Compounding is a powerful investing concept that involves earning returns on both your original investment and on returns you received previously. For compounding to work, you need to reinvest your returns back into your account. For example, you invest $1,000 and earn a 6% rate of return. In the first year, you would make $60, bringing your total investment to $1,060, if you reinvest your return.

Next year, you would earn a return on your total $1,060 investment. If your return were once again 6%, you’d make $63.60, bringing your total investment to $1,123.60.

Over the long term, compound growth can multiply your initial investment exponentially. In our hypothetical example, if your return stayed at 6%, by year 30, your annual earnings would be $325.10. That’s more than five times the $60 return you earned the first year — just for sitting by and letting your money grow.

Make compound growth work for you

Take the effort out of compounding by reinvesting your earnings automatically. In turn, those earnings add to the value of your account and boost the potential to earn even more. The key? Patience. Don't be tempted to withdraw the funds when they grow. Keep in mind that if you hold your investments in a taxable account, you'll still be taxed on the interest, dividends, and capital gains you receive, even if you reinvest them into the account.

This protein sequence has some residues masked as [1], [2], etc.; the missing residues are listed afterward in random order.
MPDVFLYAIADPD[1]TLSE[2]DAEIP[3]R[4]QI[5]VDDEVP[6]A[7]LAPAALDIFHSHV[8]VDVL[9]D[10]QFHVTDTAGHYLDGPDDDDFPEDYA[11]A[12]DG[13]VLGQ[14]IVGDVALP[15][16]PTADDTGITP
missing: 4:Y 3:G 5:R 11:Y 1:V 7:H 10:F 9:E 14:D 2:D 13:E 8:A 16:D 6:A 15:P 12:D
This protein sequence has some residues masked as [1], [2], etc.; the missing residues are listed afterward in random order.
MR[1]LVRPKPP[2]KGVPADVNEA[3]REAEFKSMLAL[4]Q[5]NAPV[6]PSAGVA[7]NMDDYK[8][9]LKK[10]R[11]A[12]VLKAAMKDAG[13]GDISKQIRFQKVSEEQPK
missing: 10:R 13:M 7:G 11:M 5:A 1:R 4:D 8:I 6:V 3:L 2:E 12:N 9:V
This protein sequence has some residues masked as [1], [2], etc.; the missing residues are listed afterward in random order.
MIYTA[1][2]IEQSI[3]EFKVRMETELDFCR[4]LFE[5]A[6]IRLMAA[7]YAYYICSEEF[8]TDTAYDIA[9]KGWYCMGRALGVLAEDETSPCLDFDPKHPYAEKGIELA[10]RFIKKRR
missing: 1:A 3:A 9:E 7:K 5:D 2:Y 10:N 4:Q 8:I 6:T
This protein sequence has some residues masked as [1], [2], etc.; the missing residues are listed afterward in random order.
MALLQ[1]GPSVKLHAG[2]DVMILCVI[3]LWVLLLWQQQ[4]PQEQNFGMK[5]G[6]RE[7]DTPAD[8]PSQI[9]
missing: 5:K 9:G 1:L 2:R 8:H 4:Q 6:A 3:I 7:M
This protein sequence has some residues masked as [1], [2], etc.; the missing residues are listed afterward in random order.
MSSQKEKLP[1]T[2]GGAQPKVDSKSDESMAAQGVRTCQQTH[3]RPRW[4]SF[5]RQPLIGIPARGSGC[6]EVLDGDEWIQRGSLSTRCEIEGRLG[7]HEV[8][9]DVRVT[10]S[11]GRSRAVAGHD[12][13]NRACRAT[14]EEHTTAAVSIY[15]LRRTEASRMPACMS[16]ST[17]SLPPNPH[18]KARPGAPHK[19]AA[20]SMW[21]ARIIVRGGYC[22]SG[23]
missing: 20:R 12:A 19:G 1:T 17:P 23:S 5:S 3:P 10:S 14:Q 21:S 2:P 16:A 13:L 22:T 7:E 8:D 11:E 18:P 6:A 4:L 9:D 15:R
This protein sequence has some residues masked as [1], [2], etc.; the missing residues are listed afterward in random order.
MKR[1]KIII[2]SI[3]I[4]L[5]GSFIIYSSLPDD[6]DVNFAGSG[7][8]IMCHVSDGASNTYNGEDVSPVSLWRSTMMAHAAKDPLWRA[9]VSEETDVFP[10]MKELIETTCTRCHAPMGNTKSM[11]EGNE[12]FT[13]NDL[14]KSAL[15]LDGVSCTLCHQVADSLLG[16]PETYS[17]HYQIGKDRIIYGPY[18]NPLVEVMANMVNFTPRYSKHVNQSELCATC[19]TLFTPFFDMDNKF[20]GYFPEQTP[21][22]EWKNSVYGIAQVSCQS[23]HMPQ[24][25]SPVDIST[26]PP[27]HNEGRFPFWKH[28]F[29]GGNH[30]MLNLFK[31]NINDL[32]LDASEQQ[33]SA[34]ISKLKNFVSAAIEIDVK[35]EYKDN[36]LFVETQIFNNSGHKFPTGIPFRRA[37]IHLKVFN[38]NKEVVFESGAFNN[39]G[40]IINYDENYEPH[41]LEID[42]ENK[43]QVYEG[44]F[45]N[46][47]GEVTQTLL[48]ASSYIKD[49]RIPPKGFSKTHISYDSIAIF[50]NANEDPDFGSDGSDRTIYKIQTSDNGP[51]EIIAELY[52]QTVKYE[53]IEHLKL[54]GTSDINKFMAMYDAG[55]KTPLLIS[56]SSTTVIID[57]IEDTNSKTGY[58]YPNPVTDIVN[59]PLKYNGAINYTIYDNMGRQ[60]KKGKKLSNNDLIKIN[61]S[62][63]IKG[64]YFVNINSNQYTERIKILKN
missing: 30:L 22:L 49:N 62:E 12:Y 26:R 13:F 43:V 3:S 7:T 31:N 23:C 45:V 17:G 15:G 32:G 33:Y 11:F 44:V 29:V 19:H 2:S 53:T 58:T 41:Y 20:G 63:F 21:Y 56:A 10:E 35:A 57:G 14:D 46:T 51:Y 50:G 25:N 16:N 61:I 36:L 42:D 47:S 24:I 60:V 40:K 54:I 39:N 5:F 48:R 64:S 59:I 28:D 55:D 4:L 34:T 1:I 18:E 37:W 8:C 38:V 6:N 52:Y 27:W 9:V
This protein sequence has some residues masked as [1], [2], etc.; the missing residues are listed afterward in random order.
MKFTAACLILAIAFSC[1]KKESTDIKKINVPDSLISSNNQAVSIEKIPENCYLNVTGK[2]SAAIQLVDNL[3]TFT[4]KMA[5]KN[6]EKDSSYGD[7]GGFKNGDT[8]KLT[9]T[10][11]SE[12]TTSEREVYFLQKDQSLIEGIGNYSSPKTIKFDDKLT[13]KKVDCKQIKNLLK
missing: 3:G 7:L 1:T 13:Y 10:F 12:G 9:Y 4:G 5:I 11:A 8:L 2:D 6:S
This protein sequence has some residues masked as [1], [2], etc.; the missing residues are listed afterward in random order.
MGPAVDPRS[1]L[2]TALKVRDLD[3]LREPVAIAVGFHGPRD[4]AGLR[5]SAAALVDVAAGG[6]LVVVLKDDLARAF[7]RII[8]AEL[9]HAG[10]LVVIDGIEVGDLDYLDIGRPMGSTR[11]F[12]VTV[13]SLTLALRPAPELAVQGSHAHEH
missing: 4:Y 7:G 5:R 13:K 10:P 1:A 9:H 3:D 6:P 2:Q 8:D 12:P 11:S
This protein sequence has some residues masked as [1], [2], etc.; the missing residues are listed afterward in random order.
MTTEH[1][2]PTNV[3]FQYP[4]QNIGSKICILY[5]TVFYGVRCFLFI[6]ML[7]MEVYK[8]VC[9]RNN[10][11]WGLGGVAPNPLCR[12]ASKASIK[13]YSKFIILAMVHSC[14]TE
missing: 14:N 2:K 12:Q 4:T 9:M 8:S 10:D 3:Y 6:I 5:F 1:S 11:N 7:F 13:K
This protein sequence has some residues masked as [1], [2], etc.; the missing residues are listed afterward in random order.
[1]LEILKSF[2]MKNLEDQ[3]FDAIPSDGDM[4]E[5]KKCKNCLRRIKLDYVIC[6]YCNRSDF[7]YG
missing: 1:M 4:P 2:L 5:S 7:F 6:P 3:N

Want to help build your money faster? Add new money to the account regularly. Your financial services provider can help you establish such an automatic transfer easily, or your employer might offer the option to do so with a split direct deposit.

Compounding relies on the power of time. Start saving and investing early — either in an account that earns interest or with an investment that pays dividends that can be reinvested.

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